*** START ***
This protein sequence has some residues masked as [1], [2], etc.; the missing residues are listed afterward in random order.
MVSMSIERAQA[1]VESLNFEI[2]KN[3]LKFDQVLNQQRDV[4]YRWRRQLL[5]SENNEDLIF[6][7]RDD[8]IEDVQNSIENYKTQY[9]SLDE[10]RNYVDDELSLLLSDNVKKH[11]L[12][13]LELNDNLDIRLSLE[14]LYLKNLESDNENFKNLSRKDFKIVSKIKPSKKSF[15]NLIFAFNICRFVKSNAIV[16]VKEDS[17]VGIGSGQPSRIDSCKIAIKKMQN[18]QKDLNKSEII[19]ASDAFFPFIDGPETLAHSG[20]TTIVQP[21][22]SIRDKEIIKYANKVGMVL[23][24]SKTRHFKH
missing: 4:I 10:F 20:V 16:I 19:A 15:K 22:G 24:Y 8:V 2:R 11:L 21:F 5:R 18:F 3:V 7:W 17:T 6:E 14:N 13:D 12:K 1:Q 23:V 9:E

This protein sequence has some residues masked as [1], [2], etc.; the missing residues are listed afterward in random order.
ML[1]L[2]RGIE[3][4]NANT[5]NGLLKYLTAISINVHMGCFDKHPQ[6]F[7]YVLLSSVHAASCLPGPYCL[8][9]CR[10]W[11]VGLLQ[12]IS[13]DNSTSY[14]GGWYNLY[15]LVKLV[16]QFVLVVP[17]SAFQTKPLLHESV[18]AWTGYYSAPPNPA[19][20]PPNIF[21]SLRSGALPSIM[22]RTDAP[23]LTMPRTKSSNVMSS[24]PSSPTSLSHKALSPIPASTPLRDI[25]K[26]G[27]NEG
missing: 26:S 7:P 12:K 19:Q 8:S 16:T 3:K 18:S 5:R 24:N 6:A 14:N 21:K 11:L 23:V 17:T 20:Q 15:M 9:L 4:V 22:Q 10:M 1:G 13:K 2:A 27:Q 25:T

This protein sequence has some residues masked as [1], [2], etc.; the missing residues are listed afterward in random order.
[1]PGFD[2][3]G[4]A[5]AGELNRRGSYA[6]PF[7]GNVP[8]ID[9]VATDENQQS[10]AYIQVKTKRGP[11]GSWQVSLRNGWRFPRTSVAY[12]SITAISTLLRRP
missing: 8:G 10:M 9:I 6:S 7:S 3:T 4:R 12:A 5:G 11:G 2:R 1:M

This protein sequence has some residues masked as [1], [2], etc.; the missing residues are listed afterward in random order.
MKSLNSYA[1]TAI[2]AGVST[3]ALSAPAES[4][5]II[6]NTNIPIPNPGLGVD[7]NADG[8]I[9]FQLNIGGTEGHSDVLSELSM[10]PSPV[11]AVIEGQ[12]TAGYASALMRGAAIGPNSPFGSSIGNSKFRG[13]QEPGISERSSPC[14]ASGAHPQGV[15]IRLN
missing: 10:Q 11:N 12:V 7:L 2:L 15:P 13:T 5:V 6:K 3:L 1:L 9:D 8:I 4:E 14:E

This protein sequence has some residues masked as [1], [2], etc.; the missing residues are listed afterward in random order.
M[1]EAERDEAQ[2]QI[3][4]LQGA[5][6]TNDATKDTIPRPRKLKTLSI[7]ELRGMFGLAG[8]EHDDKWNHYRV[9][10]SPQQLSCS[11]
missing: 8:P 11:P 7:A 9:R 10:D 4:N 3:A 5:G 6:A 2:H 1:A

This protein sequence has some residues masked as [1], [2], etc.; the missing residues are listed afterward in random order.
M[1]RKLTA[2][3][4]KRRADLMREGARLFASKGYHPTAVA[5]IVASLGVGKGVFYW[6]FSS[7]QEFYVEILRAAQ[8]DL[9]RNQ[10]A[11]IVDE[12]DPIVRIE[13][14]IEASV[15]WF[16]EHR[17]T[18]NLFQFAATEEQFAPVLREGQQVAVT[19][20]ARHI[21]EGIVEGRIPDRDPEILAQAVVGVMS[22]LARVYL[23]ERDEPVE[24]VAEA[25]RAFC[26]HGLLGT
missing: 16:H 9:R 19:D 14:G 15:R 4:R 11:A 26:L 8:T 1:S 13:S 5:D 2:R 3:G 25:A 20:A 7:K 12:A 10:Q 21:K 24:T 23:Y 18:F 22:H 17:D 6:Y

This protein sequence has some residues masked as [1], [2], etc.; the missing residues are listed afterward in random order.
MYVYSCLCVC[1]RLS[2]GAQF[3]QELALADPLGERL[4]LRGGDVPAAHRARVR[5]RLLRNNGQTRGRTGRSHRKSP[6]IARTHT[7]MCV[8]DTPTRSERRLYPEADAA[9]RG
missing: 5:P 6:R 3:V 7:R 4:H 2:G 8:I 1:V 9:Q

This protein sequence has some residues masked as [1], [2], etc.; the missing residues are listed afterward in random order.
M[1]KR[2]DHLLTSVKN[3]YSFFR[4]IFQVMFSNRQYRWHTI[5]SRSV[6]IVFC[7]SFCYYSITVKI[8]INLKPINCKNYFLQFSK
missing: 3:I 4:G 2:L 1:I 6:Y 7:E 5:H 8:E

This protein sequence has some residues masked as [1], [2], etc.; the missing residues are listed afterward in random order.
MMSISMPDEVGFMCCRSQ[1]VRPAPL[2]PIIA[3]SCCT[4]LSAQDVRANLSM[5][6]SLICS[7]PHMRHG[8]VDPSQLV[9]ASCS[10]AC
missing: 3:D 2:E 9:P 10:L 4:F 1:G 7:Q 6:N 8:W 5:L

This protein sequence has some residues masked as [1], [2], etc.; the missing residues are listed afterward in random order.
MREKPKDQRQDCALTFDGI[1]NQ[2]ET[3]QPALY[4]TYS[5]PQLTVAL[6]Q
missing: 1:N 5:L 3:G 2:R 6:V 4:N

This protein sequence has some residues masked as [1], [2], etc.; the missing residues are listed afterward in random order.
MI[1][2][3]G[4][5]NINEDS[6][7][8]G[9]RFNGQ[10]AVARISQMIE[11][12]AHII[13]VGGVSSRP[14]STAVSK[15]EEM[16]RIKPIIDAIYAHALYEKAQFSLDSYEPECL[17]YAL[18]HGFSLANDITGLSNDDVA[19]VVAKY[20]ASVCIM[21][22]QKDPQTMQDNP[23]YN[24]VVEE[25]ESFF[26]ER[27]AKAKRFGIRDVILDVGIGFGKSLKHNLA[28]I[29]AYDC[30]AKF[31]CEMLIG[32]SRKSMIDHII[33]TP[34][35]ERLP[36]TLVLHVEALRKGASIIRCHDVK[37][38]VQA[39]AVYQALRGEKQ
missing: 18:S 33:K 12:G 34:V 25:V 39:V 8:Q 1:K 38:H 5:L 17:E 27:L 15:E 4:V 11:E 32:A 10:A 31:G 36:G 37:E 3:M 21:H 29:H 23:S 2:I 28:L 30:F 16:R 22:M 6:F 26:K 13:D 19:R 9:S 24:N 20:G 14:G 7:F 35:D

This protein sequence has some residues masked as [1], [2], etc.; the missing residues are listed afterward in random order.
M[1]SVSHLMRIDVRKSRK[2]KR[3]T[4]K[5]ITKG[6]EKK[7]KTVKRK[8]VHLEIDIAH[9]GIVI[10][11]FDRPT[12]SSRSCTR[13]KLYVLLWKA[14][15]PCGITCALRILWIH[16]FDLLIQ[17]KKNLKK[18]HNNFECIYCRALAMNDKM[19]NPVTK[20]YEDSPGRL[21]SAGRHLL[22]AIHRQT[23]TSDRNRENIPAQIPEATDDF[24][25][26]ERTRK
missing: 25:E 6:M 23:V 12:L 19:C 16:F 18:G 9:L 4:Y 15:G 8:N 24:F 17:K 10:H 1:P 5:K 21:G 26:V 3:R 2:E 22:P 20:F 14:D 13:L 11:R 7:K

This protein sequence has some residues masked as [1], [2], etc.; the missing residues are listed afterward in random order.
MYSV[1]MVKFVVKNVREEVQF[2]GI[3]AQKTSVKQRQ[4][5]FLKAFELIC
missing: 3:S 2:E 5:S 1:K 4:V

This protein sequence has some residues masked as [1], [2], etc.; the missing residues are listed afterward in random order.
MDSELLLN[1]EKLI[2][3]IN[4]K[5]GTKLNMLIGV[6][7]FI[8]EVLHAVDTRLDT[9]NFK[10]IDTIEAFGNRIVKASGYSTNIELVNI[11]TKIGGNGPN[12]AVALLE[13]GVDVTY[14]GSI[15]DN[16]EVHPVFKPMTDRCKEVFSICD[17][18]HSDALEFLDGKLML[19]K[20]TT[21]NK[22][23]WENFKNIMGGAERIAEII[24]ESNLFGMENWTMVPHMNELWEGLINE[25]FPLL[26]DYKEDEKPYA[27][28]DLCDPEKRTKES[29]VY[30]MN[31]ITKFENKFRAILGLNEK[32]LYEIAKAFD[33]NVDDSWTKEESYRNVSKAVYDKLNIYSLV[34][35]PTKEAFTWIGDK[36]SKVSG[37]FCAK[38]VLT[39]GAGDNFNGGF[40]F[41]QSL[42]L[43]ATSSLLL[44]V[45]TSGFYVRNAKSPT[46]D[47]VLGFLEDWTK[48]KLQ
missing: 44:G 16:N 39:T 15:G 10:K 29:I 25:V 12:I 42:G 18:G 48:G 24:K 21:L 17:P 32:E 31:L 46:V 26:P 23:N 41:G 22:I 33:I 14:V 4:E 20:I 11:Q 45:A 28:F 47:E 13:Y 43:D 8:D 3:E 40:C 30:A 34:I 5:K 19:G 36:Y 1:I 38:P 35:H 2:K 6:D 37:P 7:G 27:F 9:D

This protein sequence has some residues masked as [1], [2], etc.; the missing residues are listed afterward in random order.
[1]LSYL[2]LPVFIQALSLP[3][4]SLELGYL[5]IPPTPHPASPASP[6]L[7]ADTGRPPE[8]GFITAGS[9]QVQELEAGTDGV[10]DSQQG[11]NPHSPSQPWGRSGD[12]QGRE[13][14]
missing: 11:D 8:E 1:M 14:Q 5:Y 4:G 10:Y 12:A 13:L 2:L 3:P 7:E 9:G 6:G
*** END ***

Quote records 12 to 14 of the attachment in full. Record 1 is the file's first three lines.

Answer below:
This protein sequence has some residues masked as [1], [2], etc.; the missing residues are listed afterward in random order.
M[1]SVSHLMRIDVRKSRK[2]KR[3]T[4]K[5]ITKG[6]EKK[7]KTVKRK[8]VHLEIDIAH[9]GIVI[10][11]FDRPT[12]SSRSCTR[13]KLYVLLWKA[14][15]PCGITCALRILWIH[16]FDLLIQ[17]KKNLKK[18]HNNFECIYCRALAMNDKM[19]NPVTK[20]YEDSPGRL[21]SAGRHLL[22]AIHRQT[23]TSDRNRENIPAQIPEATDDF[24][25][26]ERTRK
missing: 25:E 6:M 23:V 12:L 19:C 16:F 18:G 9:L 4:Y 15:G 8:N 24:F 17:K 10:H 1:P 5:K 21:G 26:V 3:R 2:E 22:P 20:F 14:D 13:L 11:R 7:K

This protein sequence has some residues masked as [1], [2], etc.; the missing residues are listed afterward in random order.
MYSV[1]MVKFVVKNVREEVQF[2]GI[3]AQKTSVKQRQ[4][5]FLKAFELIC
missing: 3:S 2:E 5:S 1:K 4:V

This protein sequence has some residues masked as [1], [2], etc.; the missing residues are listed afterward in random order.
MDSELLLN[1]EKLI[2][3]IN[4]K[5]GTKLNMLIGV[6][7]FI[8]EVLHAVDTRLDT[9]NFK[10]IDTIEAFGNRIVKASGYSTNIELVNI[11]TKIGGNGPN[12]AVALLE[13]GVDVTY[14]GSI[15]DN[16]EVHPVFKPMTDRCKEVFSICD[17][18]HSDALEFLDGKLML[19]K[20]TT[21]NK[22][23]WENFKNIMGGAERIAEII[24]ESNLFGMENWTMVPHMNELWEGLINE[25]FPLL[26]DYKEDEKPYA[27][28]DLCDPEKRTKES[29]VY[30]MN[31]ITKFENKFRAILGLNEK[32]LYEIAKAFD[33]NVDDSWTKEESYRNVSKAVYDKLNIYSLV[34][35]PTKEAFTWIGDK[36]SKVSG[37]FCAK[38]VLT[39]GAGDNFNGGF[40]F[41]QSL[42]L[43]ATSSLLL[44]V[45]TSGFYVRNAKSPT[46]D[47]VLGFLEDWTK[48]KLQ
missing: 44:G 16:N 39:T 15:G 10:K 29:I 25:V 12:I 42:G 18:G 48:G 24:K 21:L 17:P 32:E 31:L 46:V 26:P 23:N 41:G 22:I 33:I 14:V 4:E 20:I 11:Q 45:A 28:F 47:E 13:Y 43:D 8:D 3:E 40:C 30:A 34:I 5:K 19:G 36:Y 1:I 38:P 35:H 2:K 6:D 37:P 7:G 27:F 9:D